Zach Miller had his breakout game at about this time last season and expectations were high for him in 2010, but a freakish injury he suffered in a casual workout with David Garrard last February slowed his progress.
"I was slowed early with the foot injury all offseason. It wouldn't go away unless I let it go away," Miller said as he looked back on a season in which he's finishing with a kick, but is still thought to have more kick left in him.
Through 14 games, Miller has caught 20 passes for 216 yards and a touchdown, a 52-yard catch-and-run score against Houston. Ironically, it was against Houston last season that he had a breakout 62-yard reception.
It's his blocking, however, that is drawing the most praise these days. Miller, a classic H-back style of receiving tight end, is no longer a liability as a blocker when he's in the game, and that's increasing his playing time.
"If you're willing to be a blocker, you can be a blocker," tight ends coach Rob Boras said. Boras added that Miller wants to be a blocker.
"For how far he's come, considering that he didn't do much in the spring, it's outstanding. He gives us an extra dimension. He's really developed in a hurry," Boras said of Miller.
The Jaguars believe they have the best block-and-catch tight end in the game in Marcedes Lewis. He's having a Pro Bowl-caliber season with 51 catches for 637 yards and nine touchdowns. The Jaguars also maintain that he's the best blocking tight end in the game.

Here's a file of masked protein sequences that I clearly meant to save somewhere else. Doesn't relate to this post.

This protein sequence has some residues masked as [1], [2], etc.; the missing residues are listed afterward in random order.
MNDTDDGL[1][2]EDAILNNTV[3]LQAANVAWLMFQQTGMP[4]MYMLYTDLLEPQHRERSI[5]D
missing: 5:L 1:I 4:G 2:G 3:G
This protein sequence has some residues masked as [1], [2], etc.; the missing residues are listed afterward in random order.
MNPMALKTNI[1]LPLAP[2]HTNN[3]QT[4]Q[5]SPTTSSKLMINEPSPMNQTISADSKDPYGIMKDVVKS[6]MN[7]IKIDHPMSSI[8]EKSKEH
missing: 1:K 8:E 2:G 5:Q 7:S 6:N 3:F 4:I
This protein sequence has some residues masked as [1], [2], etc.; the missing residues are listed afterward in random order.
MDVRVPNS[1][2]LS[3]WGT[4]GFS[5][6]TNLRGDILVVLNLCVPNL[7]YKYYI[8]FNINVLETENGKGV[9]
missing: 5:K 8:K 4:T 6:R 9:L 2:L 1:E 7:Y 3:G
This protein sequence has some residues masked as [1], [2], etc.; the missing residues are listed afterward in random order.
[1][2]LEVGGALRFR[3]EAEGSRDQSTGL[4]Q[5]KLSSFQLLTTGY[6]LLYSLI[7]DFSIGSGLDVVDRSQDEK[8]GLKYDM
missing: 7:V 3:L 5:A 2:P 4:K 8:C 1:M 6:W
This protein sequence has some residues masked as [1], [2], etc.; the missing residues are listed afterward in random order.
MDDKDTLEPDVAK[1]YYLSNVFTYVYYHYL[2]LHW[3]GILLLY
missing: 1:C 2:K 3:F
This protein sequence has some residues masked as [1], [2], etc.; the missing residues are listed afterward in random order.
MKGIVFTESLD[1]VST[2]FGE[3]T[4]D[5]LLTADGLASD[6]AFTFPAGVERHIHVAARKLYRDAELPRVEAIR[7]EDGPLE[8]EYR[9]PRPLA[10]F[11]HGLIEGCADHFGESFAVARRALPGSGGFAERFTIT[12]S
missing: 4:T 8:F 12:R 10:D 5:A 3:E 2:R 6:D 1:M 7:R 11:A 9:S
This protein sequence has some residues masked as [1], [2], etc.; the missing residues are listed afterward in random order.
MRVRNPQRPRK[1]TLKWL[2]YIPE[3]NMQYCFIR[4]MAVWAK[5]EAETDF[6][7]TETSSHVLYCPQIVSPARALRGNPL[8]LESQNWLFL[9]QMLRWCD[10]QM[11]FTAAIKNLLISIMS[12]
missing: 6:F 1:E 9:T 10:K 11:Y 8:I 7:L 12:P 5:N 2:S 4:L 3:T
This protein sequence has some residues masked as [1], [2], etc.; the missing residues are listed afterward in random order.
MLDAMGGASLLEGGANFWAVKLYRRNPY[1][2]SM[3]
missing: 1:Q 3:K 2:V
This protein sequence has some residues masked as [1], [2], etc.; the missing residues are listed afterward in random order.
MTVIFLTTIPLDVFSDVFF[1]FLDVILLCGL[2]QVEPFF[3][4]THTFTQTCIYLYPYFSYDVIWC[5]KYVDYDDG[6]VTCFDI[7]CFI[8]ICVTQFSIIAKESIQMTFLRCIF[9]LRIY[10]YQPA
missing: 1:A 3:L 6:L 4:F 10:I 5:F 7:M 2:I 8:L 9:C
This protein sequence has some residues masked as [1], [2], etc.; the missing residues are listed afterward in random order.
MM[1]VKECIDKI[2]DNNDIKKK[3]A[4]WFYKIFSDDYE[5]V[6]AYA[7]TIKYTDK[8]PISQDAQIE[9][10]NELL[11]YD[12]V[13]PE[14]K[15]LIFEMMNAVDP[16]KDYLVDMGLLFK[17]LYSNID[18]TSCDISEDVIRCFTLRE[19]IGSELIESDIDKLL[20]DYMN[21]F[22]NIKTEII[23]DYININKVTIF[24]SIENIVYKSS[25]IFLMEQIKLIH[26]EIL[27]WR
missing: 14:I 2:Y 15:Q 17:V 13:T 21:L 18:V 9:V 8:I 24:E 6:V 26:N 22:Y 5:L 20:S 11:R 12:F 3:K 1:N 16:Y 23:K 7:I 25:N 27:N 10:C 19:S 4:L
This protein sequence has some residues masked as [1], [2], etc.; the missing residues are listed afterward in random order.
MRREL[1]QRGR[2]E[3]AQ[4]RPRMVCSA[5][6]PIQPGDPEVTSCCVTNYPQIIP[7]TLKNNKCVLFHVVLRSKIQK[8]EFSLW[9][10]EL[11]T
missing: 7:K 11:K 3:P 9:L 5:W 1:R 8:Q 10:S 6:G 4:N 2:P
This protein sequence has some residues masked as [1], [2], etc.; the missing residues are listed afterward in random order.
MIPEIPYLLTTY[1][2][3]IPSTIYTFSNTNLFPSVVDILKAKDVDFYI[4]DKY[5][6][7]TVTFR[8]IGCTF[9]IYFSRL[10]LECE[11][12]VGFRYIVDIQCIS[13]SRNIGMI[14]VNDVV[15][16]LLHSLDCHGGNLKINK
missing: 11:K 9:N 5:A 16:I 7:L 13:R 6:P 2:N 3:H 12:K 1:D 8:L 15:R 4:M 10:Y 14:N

Miller is the catch-a-lot, block-a-little complement to Lewis. Miller creates mismatches and Lewis says everybody benefits from it.
"He's not going to be me. He's not going to be a true 'Y.' He's a hybrid. He's shown flashes. He's going to be as good as he wants to be," Lewis said of Miller. "When he's on the field and we're in double tight ends, that's going to open things up for everybody. That forces (defenses) to be in different personnel."
Miller's contribution is expected to increase. He's a former small-college quarterback making the conversion to pro tight end. It's a rare conversion that logically should require patience.
"I'm just getting better. I think I put myself into position to be on the field more, blocking-wise," Miller said. "I've definitely grown as a player. I'm seeing things better."
Boras believes Miller's career as a quarterback has left him with instincts that are aiding his growth as a receiver.
"He has such a good feel and awareness. He has a trait you can't teach and that's his awareness and understanding of coverages," Boras said.
It's all about the receiving numbers for Miller. The more his blocking improves, the more playing time he'll receive, but he wasn't drafted and he isn't being developed to be an in-line blocker. His skill is as a receiver.
"I envision myself being an explosive weapon. This is another part of my growth," Miller said.
He's the new-wave tight end. It's the catches that count.
"It looks like it's evolving that way. There aren't many guys Marcedes' type. Everybody wants to see the numbers and that's the way it is right now. Those are the guys that get recognized," Boras said.